After a few days of leaving Kolkata, I received the news that the patient had passed away. While I couldn’t help but feel saddened by the news, I also knew that her suffering had finally come to an end in a peaceful manner.

4. Da lat,Vietnam

Upon our arrival in Dalat, my then-boyfriend, now husband, was already complaining about his lower back pain, which gradually worsened over the next 2-3 days. Eventually, he was unable to walk and had to remain lying down. We were concerned that a nerve may have been affected or ruptured, and the possibility of hospitalization worried us both.

Desperate for a solution, I searched for an Orthopedic doctor to examine him. Fortunately, our Landlord had a family doctor who was renowned in Dalat as a Spine Specialist. However, since my husband could not move from the bed, I applied pressure to certain areas of his feet, starting from the heel bone and following the contour of the arch of his foot to the side of the great toe. This helped to alleviate some of his pain, and he was eventually able to move both legs and walk again.

We then sought the assistance of our Landlord and went to see the doctor. Thankfully, after an examination, the doctor confirmed that it was just a pulled tendon rather than a spinal issue, and that rest was all that was required. The doctor even waived the consultation fee, for which we were grateful.

Journey to healing - spine consultation in Dalat Vietnam
Thirumal’s Spine consultation in Da lat, Vietnam

Our landlord generously lent us her pulse therapy machine to aid in my husband’s recovery, and we were immensely grateful for the kindness of others in our time of need.

What is a Lumbar Strain?
It is also referred to as a pulled back muscle, is an injury that affects the tendons or muscles in the lower back region. This type of injury can range from a minor stretch to a partial or complete tear in the muscle-tendon combination.

Here are some of the key points that influenced my path towards healing:

Dealing with depression is not as simple as popping pills. It requires time and effort to address every aspect and achieve complete healing. All aspects of one’s being – mental, spiritual, physical, emotional, and social – must be in harmony and balance.

1. Acknowledging the Need for Help

The first step in any journey to healing is acknowledging that you need help. For me, this meant recognizing that I was struggling with anxiety and depression and seeking support to work through these issues. This realization led me to leave my job, and family at home—and pack a bag so I could seek healing elsewhere.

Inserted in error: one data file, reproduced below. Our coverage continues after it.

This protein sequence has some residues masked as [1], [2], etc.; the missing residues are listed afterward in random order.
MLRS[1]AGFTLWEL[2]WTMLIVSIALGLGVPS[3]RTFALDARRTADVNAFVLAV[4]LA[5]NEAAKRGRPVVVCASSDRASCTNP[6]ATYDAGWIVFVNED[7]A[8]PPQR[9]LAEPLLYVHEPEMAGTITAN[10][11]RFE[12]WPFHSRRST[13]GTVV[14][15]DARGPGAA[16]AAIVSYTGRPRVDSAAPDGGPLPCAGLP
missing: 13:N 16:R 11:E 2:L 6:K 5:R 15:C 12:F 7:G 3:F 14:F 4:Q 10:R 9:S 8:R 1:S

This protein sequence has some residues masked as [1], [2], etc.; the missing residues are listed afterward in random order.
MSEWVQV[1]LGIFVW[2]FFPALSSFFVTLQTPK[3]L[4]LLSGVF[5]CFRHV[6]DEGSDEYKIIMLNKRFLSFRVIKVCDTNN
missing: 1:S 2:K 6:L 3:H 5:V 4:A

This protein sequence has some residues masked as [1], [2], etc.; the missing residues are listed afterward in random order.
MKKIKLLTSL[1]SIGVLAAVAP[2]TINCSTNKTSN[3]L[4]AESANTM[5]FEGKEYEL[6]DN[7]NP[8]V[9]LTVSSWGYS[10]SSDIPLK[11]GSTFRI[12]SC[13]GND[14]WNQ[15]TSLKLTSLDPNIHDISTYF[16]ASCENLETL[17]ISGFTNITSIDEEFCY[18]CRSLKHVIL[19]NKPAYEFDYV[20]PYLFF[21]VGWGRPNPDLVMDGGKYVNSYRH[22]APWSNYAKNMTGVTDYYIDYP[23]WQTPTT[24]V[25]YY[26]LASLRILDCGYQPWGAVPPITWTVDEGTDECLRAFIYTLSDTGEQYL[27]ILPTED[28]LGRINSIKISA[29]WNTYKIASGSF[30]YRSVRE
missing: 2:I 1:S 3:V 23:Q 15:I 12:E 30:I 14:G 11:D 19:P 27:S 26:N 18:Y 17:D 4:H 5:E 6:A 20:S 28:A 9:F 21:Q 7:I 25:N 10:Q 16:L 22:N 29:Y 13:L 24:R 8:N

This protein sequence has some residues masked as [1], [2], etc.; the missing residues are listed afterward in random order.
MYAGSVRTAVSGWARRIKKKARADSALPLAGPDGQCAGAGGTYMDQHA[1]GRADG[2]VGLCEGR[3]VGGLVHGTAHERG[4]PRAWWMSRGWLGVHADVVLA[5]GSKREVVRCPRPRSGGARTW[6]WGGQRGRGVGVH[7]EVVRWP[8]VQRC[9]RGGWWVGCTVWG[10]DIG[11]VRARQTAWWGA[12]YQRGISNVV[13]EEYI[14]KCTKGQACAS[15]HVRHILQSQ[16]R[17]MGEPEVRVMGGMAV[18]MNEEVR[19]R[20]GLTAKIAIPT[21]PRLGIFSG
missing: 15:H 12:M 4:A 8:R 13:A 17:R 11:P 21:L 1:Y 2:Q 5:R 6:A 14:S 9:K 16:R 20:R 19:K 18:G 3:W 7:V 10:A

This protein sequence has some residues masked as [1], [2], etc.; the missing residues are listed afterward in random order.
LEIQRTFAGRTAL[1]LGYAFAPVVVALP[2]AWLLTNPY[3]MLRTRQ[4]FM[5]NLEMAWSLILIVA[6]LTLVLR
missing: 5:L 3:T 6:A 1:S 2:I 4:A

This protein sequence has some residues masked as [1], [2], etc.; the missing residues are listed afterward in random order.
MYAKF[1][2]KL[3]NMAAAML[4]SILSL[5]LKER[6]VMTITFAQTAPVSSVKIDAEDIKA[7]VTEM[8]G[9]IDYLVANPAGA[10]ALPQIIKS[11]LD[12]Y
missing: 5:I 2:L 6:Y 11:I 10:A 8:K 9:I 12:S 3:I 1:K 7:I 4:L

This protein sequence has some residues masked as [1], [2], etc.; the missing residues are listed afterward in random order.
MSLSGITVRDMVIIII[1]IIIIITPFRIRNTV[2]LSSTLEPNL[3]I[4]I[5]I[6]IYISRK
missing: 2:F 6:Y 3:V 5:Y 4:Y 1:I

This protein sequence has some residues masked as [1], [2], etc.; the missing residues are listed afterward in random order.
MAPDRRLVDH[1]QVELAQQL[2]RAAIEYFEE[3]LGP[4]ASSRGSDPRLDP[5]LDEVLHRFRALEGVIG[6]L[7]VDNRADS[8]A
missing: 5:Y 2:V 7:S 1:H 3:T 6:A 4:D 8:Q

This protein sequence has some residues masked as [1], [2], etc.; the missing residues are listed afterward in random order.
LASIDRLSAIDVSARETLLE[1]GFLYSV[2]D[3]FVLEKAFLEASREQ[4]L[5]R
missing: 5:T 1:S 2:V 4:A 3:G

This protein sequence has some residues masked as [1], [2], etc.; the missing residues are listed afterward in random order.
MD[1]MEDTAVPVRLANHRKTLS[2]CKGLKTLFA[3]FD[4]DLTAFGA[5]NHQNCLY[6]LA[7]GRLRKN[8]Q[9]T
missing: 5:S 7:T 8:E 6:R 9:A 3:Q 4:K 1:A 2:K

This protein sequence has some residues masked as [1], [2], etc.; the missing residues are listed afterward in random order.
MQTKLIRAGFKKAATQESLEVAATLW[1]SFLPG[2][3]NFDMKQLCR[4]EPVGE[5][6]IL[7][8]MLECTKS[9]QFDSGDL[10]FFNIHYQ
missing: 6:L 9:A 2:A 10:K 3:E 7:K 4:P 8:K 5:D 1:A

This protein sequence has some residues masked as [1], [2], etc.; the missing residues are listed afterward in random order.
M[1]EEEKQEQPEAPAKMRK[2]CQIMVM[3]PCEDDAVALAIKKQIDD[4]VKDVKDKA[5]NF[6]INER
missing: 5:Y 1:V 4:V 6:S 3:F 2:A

2. Finding the Right Support

Once I acknowledged that I needed help, the next step was finding the right support.

I’ve found healing through my supportive husband, human connection, living with locals in the places we traveled, and experiencing kindness—all things that make me look at life positively again.

3. Practicing Self-Care

Self-care has been a critical part of my journey to healing. This has included things like exercise, meditation, and spending time in nature. It has also meant learning to prioritize my own needs and setting boundaries with others when necessary.

4. Helping Others

As I began to make progress in my own healing journey, I’ve discovered the importance of helping others who were struggling from their physical health. By sharing my experiences and offering support, I’ve been able to not only aid those in need, but also continue my own healing journey. It’s a mutually beneficial cycle of giving and receiving. Whether it’s through volunteering, reaching out to a friend, or simply being a listening ear, there are many ways to make a positive impact on someone else’s life while also benefiting your own mental health. Let’s lift each other up and create a supportive community.

5. Continuing to Learn and Grow

Healing journey is not a destination, but a journey that requires ongoing effort and attention. For me, this has meant continuing to learn and grow, both personally and professionally. It has meant staying open to new experiences and perspective, and being willing to make changes when necessary.

6. Self Discovery

Through my travels, I found myself frequently encountering spicy cuisine from Thailand to Bhutan. With limited options, I learned to develop a taste for it. However, there were times when I craved milder dishes that were not readily available, especially during my travels in India. As a result, I started experimenting with cooking at the Airbnb accommodations where I stayed.